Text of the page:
XaaS:  6 Keys To Successfully Transforming From Transaction to Relationship

TODD BRYAN, 1 JUNE 2020

If You Aren’t Thinking XaaS Already - You Will Be

“XaaS” or “anything-as-a-service” has become one of the most prominent tech buzzwords over the past several years.

Every company seems to either be getting rich from XaaS, transitioning to XaaS, or thinking about XaaS - probably including you, or your competition:

  • Adobe:  1,000% increase in stock price since 2011, after transitioning from boxed (“perpetual”) to Creative Cloud.

  • Microsoft:  3-fold increase since 2016, when the company fully committed to Microsoft 365 after a slow start from 2010-2015.

  • Hewlett Packard:  in 2019, signaled it will make its entire portfolio available in XaaS offers by 2022. 

  • Cisco Systems:  in 2020, longtime CEO John Chambers said "If I had to do Cisco over, I'd do it all as a subscription based model” (“Leading during a crisis: a conversation with John Chambers”; March Capital Partners webcast; 15 April 2020; from YouTube).

And now, the COVID crisis has intensified interest in XaaS.  The online channel has, in many countries, become the only way to reach both B2C and B2B customers.  For consumers, credit is extremely tight and therefore companies need to offer a lower outlay path to capture customers.

Ok - But What Is It?

XaaS is simply a business model:  recurring relationships, instead of transactions.  Ignore all the permutations such as PaaS, IaaS, HaaS, etc. - there’s really only two flavors:

  1. Leasing:  capex to opex.  As old as renting farmland to a tenant.  In this model, customers enjoy usage or access rights on a periodic basis, as long as payments are made, instead of having to buy the product or service outright.  Car leasing, SaaS services such as CreativeCloud and Salesforce.com’s Lightning, and streaming services such as Spotify are all examples of leasing-based offers.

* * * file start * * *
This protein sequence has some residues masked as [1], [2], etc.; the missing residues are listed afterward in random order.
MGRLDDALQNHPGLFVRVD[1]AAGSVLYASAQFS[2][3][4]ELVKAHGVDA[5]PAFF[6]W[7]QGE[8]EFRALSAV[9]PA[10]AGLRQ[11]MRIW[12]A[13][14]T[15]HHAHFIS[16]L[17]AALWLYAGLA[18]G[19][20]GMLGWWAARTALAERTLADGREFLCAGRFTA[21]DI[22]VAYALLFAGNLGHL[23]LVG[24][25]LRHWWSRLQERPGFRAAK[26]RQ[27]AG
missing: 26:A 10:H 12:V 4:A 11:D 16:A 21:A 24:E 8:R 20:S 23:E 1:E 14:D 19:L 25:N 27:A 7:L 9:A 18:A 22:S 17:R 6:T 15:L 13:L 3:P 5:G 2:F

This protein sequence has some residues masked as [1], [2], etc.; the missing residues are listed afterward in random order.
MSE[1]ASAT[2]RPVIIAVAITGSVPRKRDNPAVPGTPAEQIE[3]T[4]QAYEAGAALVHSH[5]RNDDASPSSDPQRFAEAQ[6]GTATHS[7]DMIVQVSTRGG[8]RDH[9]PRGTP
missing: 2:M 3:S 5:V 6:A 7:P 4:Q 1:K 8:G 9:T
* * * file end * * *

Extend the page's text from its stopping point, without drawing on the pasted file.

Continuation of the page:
2. New offers:  new features enabling new value.   Particularly important for hardware companies.  New functionality enabled by software, connectivity, and processing unlocks features customers find valuable and worth paying a premium for.  The new functionality can be monetized in service packages instead of baked into the hardware purchase price.  Signify (Philips Lighting), Schneider Electric, and John Deere have all introduced IoT service offerings layered on top of their hardware products.

Is it Good For Me?

This recurring relationship model unlocks 4 key benefits for providers:​

  1. Predictable, smoothed revenues.  Revenue changes from spiky and unpredictable to smooth and steady, as product/service releases change from generational to constant upgrade.

  2. Predictable, lower costs.  Gone are development rushes, marketing blitzes and sales promotions required with generational product launches.  Sales moves from acquisition (or even worse, re-acquisition) to lower-cost renewal.  

  3. Larger addressable markets.  Car leasing works because a heart-stopping US$50,000 one-time purchase becomes an affordable US$500 monthly bill.  The perceived price drops, more customers see it as affordable, and suddenly your addressable market can multiply several times over.

  4. Sticky, direct customer relationships.  The decider, payer, and user become one, as the individual can use a corporate card without pre-approval or even a receipt to procure products or services.  In some cases, customers can procure directly from vendors, removing distribution costs.